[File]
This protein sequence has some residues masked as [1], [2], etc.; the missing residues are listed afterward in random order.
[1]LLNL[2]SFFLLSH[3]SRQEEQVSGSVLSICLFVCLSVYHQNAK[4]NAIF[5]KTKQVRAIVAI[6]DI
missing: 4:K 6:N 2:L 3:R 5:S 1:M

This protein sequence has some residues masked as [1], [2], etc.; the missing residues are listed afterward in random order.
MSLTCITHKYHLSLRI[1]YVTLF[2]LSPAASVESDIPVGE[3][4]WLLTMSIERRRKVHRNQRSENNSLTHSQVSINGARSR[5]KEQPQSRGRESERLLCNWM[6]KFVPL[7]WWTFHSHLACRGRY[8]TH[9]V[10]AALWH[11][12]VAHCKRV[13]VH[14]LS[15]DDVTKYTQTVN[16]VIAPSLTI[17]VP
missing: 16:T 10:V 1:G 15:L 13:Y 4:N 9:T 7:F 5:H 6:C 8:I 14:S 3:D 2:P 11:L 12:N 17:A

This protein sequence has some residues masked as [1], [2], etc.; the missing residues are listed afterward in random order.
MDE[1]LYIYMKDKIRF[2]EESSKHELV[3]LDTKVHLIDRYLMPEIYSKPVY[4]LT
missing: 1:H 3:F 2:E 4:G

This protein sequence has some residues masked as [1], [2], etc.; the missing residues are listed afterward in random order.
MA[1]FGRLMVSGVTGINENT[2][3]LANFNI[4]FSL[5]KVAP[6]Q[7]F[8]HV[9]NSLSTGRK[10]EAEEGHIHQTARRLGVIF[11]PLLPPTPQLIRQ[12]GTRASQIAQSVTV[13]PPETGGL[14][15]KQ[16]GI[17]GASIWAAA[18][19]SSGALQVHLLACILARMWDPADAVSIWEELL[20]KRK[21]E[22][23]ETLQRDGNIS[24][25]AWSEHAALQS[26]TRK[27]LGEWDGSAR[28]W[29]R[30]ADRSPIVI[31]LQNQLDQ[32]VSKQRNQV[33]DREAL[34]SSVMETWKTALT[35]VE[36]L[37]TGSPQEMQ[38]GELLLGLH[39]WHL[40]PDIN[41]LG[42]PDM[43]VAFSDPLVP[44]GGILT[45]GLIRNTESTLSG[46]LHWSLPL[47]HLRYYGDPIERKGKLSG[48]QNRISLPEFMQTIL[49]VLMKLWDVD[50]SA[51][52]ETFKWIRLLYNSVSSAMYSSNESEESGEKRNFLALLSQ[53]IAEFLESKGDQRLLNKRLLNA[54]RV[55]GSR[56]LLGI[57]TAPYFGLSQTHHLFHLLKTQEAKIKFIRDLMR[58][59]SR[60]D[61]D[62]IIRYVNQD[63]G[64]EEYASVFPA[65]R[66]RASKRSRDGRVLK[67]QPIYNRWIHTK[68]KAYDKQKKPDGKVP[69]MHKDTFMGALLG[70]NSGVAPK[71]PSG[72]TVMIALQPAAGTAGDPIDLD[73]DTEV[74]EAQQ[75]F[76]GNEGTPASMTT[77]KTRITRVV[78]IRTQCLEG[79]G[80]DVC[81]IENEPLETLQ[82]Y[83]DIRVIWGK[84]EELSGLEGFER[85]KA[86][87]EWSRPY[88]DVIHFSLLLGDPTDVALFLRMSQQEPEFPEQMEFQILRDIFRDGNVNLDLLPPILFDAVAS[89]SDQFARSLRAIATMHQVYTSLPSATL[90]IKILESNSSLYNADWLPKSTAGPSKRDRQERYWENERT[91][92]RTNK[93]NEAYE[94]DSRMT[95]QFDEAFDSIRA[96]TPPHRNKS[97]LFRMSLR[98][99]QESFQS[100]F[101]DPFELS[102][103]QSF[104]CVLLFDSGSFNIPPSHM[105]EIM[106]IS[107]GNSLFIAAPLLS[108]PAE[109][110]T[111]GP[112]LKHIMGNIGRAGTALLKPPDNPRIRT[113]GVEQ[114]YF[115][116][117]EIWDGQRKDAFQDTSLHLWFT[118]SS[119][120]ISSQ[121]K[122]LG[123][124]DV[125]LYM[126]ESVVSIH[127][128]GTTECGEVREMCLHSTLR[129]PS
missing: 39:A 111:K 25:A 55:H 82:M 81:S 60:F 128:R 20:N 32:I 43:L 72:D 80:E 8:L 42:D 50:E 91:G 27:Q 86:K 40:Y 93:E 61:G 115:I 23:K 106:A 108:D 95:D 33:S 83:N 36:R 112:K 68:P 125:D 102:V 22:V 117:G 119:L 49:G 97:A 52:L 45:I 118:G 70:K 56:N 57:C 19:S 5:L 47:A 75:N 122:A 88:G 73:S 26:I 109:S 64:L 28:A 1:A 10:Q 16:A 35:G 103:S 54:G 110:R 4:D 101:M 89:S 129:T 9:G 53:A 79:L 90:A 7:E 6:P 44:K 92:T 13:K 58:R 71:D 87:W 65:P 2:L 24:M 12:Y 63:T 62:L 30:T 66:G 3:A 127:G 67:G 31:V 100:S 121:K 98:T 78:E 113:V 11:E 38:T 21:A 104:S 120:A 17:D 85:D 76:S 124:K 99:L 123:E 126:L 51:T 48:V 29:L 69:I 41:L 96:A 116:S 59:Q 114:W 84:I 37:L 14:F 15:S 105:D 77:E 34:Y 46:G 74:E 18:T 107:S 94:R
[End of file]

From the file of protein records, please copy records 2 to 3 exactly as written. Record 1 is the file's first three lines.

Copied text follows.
This protein sequence has some residues masked as [1], [2], etc.; the missing residues are listed afterward in random order.
MSLTCITHKYHLSLRI[1]YVTLF[2]LSPAASVESDIPVGE[3][4]WLLTMSIERRRKVHRNQRSENNSLTHSQVSINGARSR[5]KEQPQSRGRESERLLCNWM[6]KFVPL[7]WWTFHSHLACRGRY[8]TH[9]V[10]AALWH[11][12]VAHCKRV[13]VH[14]LS[15]DDVTKYTQTVN[16]VIAPSLTI[17]VP
missing: 16:T 10:V 1:G 15:L 13:Y 4:N 9:T 7:F 5:H 6:C 8:I 14:S 3:D 2:P 11:L 12:N 17:A

This protein sequence has some residues masked as [1], [2], etc.; the missing residues are listed afterward in random order.
MDE[1]LYIYMKDKIRF[2]EESSKHELV[3]LDTKVHLIDRYLMPEIYSKPVY[4]LT
missing: 1:H 3:F 2:E 4:G